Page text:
Monday, December 19, 2005

Total Exposure

In all of our lengthy experience dealing with land-use issues we have never come across a more detailed exposure of the perfidy of an elected official than the one contained in a letter sent by Bronx Community Board #4 member Lukas Herbert to Bronx BP Adolfo Carrion. It is without a doubt a withering critique of the BP's effort to hot-wire the review process in the Yankee Stadium development project.

Herbert, who like Carrion is an urban planner, attacks the ULURP public hearing conducted at the BP's office on December 12th as an "embarrassment" not only to the office of the Borough President but to a community that clearly doesn't want this development. Herbert saves some of his best scorn for the orchestrated "circus-like sham" of chanting building trades workers who, because they lived outside the community, were bused in for the occasion.

The "We want Jobs" chants will always be a compelling issue but are clearly not germane to a ULURP application. As Herbert passionately observes, "Instead of packing the house with building trades should have provided more time to listen to the community..." All of which highlights what's wrong with how large projects like this are reviewed-and the inadequacy of a ULURP process that is putatively designed to review them. This is true even where there is an honest attempt to provide meaningful review, something that isn't remotely present in the case of Yankee Stadium.

The stage-managed BP hearing, conducted after Carrion was embarrassed by a 16-8 defeat at Board#4, stands in sharp contrast to the care and due diligence done by Mr. Herbert and his community board. Here's the money quote:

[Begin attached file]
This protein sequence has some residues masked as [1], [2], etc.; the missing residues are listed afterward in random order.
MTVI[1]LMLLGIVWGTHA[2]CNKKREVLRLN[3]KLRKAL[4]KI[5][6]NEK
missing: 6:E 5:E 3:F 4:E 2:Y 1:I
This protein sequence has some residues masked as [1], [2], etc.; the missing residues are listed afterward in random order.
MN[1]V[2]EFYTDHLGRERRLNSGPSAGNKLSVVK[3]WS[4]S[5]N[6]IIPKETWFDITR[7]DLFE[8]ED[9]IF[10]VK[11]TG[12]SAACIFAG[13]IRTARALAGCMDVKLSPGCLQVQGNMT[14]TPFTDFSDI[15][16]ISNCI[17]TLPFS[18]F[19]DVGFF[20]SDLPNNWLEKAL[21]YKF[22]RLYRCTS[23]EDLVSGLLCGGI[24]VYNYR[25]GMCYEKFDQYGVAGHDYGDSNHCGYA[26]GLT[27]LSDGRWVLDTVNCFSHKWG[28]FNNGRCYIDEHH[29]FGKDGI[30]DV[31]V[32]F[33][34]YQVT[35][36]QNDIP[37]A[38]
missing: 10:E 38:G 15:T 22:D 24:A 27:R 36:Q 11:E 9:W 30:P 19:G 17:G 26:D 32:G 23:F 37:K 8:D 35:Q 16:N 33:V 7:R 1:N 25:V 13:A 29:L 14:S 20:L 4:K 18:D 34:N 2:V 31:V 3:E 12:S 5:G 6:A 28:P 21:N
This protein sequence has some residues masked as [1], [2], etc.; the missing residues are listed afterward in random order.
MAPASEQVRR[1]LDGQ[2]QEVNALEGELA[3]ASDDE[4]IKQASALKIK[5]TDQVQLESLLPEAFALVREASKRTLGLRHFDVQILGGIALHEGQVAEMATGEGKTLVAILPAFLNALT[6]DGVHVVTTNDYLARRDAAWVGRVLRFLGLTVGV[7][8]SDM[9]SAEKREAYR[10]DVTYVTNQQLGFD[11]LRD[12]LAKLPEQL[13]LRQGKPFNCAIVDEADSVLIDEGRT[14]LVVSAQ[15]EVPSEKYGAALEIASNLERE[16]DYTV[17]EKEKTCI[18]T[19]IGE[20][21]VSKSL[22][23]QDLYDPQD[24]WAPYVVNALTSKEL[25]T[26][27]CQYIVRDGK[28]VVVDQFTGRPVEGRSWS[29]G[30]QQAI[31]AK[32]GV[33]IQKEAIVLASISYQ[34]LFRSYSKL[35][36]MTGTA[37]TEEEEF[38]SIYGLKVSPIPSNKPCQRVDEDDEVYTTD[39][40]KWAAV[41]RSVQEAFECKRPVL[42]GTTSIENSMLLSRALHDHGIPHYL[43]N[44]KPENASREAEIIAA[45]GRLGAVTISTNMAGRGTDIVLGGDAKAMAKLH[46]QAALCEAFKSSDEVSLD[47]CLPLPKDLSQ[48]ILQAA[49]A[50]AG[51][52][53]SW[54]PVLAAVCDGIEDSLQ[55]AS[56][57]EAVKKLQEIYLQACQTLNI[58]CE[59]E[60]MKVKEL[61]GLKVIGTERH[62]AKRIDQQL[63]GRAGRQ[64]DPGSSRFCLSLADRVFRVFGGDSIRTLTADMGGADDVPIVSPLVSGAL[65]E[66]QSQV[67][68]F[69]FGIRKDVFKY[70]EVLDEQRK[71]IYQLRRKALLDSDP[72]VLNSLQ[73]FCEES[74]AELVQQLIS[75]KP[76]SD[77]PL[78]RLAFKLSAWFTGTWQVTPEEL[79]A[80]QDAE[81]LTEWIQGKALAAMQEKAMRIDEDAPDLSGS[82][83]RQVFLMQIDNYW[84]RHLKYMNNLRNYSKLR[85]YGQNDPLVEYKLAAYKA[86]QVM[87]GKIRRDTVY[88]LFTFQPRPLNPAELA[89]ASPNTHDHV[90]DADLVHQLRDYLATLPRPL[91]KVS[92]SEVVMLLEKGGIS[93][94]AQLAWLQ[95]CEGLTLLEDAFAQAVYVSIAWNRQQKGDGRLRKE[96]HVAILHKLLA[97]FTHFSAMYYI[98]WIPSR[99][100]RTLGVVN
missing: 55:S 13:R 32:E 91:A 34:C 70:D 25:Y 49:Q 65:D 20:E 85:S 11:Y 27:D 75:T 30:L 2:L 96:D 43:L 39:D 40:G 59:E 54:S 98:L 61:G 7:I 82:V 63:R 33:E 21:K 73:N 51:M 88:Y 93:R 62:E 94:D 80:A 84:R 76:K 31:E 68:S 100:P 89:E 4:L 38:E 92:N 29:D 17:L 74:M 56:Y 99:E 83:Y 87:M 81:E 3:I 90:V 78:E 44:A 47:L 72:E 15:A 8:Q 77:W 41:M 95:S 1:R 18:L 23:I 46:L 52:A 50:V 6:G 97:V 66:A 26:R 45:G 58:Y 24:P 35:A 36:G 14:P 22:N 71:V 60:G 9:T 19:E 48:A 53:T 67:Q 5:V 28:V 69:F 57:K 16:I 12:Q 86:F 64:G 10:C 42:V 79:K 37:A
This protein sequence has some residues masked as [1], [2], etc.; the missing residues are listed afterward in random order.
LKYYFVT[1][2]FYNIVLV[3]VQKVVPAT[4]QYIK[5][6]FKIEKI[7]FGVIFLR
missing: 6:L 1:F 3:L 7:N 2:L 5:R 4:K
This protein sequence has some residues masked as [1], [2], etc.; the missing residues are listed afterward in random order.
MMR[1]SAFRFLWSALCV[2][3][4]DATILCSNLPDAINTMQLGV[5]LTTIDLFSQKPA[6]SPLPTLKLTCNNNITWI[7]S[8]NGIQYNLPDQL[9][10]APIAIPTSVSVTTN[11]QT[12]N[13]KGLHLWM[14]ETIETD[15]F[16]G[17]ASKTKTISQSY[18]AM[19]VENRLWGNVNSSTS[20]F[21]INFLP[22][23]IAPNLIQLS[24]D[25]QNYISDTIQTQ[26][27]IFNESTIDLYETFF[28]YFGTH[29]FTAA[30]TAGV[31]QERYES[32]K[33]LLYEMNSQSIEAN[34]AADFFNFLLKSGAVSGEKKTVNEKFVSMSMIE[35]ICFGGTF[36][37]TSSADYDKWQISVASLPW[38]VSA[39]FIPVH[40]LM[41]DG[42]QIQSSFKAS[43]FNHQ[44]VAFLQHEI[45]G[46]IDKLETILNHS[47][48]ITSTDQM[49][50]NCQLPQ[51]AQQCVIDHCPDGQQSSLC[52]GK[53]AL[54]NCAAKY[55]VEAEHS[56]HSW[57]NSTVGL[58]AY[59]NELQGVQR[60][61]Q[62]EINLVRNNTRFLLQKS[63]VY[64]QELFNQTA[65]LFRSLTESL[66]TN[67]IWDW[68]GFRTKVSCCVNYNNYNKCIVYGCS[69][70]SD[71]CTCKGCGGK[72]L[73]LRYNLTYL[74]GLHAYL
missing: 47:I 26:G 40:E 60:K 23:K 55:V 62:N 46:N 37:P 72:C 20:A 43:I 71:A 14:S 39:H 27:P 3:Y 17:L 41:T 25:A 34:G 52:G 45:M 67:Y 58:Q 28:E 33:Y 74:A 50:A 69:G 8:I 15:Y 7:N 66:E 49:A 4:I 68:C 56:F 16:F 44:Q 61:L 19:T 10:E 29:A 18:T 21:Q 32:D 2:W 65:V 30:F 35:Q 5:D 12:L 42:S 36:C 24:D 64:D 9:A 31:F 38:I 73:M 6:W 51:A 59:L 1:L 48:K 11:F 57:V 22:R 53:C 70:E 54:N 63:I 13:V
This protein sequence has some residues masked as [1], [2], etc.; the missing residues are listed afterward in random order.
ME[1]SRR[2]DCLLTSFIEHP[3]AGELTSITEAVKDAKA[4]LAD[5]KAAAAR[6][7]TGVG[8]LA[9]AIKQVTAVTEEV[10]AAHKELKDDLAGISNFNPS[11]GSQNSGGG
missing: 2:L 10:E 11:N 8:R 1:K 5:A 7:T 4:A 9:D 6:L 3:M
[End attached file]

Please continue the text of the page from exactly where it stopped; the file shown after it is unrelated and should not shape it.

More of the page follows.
As a member of the Community Board, I spent countless hours reviewing the documents involved with the ULURP review that I was responsible for. I used my expertise as an urban planner to provide an analysis for the rest of the Board on the land use and other impacts of the project. I analyzed the draft environmental impact statement (DEIS) and other documents before I reached a decision. When it came time to hold our hearing, we let everyone speak...I cannot speak for everyone on my Board but I can tell you that I based my decision to reject this project on a careful review of the impacts, and by carefully listening to the testimony of all the hardworking folks who came to our hearing.
Herbert's letter, which goes on at length about the issues of due process and fairness, land use and planning issues, parking and job creation, should embarrass everyone responsible for the BP's show trial. But then again maybe Yankee president Randy Levine is right and the only ones against this parkland theft are "professional protesters". Somehow we don't think so.